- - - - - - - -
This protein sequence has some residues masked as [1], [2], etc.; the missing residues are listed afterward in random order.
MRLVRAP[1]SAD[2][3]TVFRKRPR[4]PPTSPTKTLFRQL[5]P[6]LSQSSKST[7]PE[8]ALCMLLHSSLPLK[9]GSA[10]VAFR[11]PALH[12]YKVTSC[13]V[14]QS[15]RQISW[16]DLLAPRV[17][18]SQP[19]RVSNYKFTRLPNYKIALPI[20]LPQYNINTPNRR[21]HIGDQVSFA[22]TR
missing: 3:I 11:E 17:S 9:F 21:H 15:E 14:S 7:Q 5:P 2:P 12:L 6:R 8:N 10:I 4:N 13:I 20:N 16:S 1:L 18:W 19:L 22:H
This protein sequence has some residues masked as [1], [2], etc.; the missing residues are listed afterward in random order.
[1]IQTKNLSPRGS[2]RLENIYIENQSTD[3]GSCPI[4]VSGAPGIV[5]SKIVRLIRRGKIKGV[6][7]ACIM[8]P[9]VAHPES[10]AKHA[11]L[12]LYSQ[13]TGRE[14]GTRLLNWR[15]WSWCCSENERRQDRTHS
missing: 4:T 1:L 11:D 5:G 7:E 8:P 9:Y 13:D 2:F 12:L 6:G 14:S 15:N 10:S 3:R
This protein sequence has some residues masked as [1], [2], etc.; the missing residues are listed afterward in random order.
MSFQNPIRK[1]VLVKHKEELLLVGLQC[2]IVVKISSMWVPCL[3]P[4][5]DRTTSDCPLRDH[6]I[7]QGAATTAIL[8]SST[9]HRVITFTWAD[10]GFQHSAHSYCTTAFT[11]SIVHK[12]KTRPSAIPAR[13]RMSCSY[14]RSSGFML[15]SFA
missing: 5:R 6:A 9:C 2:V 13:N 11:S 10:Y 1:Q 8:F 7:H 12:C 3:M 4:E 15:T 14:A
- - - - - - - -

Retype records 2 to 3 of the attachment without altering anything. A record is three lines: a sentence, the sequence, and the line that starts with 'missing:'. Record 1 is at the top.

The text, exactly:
This protein sequence has some residues masked as [1], [2], etc.; the missing residues are listed afterward in random order.
[1]IQTKNLSPRGS[2]RLENIYIENQSTD[3]GSCPI[4]VSGAPGIV[5]SKIVRLIRRGKIKGV[6][7]ACIM[8]P[9]VAHPES[10]AKHA[11]L[12]LYSQ[13]TGRE[14]GTRLLNWR[15]WSWCCSENERRQDRTHS
missing: 4:T 1:L 11:D 5:G 7:E 8:P 9:Y 13:D 2:F 12:L 6:G 14:S 15:N 10:S 3:R
This protein sequence has some residues masked as [1], [2], etc.; the missing residues are listed afterward in random order.
MSFQNPIRK[1]VLVKHKEELLLVGLQC[2]IVVKISSMWVPCL[3]P[4][5]DRTTSDCPLRDH[6]I[7]QGAATTAIL[8]SST[9]HRVITFTWAD[10]GFQHSAHSYCTTAFT[11]SIVHK[12]KTRPSAIPAR[13]RMSCSY[14]RSSGFML[15]SFA
missing: 5:R 6:A 9:C 2:V 13:N 11:S 10:Y 1:Q 8:F 7:H 12:C 3:M 4:E 15:T 14:A